Per risk working layer program rate on line varied by subclass of business for per risk errors and omissions (E&O) reinsurance. Lawyers professional liability fell 10 percent year over year for the larger law firm segment, while flat to down 15 percent for smaller cedents. Real estate E&O rates were flat to up 2.5 percent year over year, and accountants professional liability was flat to down 10 percent. Large miscellaneous cedents had rate changes that were flat to down 10 percent, with smaller companies flat to down 7.5 percent.
Excess of loss pricing is dependent upon three factors: 1) actual results of the portfolio, 2) rate change on the portfolio and 3) investment returns. As a result of the interaction of these three levers, some programs received slight rate increases because of the deteriorating loss experiences of their portfolios. Some are including additional coverage in the programs as well (e.g., contract wording flexibility and new lines of business such as tech/cyber E&O) while others had decreases.
The exposure base (revenue) was down in several E&O classes (medical professional liability, architects & engineers, technology). It is hard to quantify an exact percentage decrease in revenues year over year, but if the industry were dependent on sectors such as construction, it would be off significantly. This has driven increased competition on the primary business as carriers are seeking to write business, but with a smaller premium base.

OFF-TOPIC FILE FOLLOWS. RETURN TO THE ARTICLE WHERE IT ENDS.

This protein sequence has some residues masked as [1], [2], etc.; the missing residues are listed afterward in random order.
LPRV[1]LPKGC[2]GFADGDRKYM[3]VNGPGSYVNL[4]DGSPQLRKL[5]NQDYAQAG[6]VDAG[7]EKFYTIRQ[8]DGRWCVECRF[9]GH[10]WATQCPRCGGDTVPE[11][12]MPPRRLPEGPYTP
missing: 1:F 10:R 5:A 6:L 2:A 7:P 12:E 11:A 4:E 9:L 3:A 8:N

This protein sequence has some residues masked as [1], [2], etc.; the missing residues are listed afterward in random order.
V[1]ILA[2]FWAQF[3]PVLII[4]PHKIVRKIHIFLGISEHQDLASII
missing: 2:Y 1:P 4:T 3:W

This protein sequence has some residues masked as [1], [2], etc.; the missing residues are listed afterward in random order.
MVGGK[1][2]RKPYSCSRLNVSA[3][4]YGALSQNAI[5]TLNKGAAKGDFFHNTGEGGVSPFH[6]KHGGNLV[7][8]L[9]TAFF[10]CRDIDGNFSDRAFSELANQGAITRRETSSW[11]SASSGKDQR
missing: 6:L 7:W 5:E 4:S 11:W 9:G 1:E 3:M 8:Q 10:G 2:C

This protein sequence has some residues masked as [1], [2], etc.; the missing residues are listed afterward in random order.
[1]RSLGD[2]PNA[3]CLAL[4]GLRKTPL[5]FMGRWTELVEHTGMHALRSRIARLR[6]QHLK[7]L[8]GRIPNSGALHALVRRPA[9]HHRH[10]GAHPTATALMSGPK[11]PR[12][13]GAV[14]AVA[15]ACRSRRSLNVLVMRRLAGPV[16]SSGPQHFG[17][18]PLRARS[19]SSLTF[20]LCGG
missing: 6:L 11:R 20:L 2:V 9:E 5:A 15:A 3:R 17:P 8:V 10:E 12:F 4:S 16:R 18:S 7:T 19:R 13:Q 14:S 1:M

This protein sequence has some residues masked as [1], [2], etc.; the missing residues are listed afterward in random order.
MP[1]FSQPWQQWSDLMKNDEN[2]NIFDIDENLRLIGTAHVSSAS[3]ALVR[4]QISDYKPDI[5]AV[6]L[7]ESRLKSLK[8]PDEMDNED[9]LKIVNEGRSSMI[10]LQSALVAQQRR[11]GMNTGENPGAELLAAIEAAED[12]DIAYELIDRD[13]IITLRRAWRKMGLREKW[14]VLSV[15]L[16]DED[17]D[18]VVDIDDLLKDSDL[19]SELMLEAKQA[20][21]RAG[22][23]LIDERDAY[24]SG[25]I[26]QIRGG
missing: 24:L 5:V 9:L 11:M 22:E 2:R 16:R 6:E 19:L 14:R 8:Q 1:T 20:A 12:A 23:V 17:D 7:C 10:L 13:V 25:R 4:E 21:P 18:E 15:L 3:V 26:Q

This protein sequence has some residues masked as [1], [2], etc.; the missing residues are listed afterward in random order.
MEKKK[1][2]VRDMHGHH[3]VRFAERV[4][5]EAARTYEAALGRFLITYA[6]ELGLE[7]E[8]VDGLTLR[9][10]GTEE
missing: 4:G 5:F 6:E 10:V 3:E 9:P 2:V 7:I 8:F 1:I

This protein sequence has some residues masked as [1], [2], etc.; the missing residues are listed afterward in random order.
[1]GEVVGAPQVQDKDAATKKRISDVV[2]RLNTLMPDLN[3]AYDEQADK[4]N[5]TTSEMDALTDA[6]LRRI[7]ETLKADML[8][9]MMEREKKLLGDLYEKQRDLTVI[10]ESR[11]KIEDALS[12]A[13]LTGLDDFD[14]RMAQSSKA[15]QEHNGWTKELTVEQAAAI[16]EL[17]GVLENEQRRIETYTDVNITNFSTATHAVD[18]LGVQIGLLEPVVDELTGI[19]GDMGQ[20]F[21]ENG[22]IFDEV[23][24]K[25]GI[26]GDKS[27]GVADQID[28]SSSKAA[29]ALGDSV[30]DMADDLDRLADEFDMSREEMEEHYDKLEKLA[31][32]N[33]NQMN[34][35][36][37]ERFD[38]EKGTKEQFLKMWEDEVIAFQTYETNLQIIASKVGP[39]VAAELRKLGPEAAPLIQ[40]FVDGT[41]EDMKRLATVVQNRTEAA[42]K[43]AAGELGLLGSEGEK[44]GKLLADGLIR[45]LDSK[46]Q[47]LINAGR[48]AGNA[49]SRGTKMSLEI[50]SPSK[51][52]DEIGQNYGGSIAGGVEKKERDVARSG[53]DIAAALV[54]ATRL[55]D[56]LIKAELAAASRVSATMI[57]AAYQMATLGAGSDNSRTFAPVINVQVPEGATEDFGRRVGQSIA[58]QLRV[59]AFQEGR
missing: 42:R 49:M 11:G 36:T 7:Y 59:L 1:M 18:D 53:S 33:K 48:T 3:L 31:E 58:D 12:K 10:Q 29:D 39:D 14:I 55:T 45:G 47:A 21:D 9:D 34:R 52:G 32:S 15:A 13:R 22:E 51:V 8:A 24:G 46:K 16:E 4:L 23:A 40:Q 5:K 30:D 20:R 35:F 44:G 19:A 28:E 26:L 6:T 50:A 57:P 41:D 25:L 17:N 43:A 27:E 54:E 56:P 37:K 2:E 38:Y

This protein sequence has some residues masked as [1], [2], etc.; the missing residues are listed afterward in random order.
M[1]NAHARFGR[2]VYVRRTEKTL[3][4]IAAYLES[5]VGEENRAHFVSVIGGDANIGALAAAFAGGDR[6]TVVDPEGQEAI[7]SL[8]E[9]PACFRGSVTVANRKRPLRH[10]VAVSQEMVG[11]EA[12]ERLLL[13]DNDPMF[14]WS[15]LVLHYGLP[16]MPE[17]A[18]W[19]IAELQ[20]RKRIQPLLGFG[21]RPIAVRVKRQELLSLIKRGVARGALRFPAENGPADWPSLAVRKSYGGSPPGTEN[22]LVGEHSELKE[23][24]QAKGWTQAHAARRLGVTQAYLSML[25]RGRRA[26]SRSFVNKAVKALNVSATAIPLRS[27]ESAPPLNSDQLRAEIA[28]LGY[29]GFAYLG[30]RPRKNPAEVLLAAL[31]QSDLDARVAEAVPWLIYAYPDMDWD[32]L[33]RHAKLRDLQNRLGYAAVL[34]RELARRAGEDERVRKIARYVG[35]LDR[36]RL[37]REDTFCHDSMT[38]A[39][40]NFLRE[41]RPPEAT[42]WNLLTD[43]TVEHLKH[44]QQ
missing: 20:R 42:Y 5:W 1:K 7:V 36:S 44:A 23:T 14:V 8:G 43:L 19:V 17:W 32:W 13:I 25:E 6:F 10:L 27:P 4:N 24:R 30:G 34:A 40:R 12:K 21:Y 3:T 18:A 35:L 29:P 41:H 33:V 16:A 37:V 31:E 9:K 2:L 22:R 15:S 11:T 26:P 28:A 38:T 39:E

There is a dichotomy between reinsurance and insurance pricing as a few reinsurance markets are pushing for rate increases on E&O programs due to either loss emergence or rate erosions. This is causing a significant disconnection between the insurance and reinsurance market and reducing the amount of reinsurance capacity as well.
Cedents were pushing to renew deals at expiring terms and increasing their retentions either through increased attachments or co-participations. Several cedents considered switching from quota shares to excess of loss in an effort to increase retained premium. Consequently, several reinsurance markets elected to reduce their participations on programs due to the concerns stated above, without completely exiting the E&O marketplace. Others are looking to write E&O if the market conditions can be factored into the program.
In 2010 several buyers with proportional treaty structures sought to increase net positions to retain more upfront premium in the proportional treaty segment. There was also a disconnect between the clients’ requested terms, e.g., increased ceding commission, removal of line of business restriction, caps, etc., and what the reinsurance markets were willing to support based on the program’s performance. There were a few cedents that placed expiring or close to expiring percentages of their reinsurance programs.
Ceding commissions have been challenged due to rate/pricing deterioration on primary business. There were fewer reinsurers willing to support high ceding commissions due to increases in loss development and challenging pricing conditions.
Proportional capacity for this class of business has decreased slightly, but there are several reinsurers that still view E&O more favorably than management liability and other professional liability lines of business.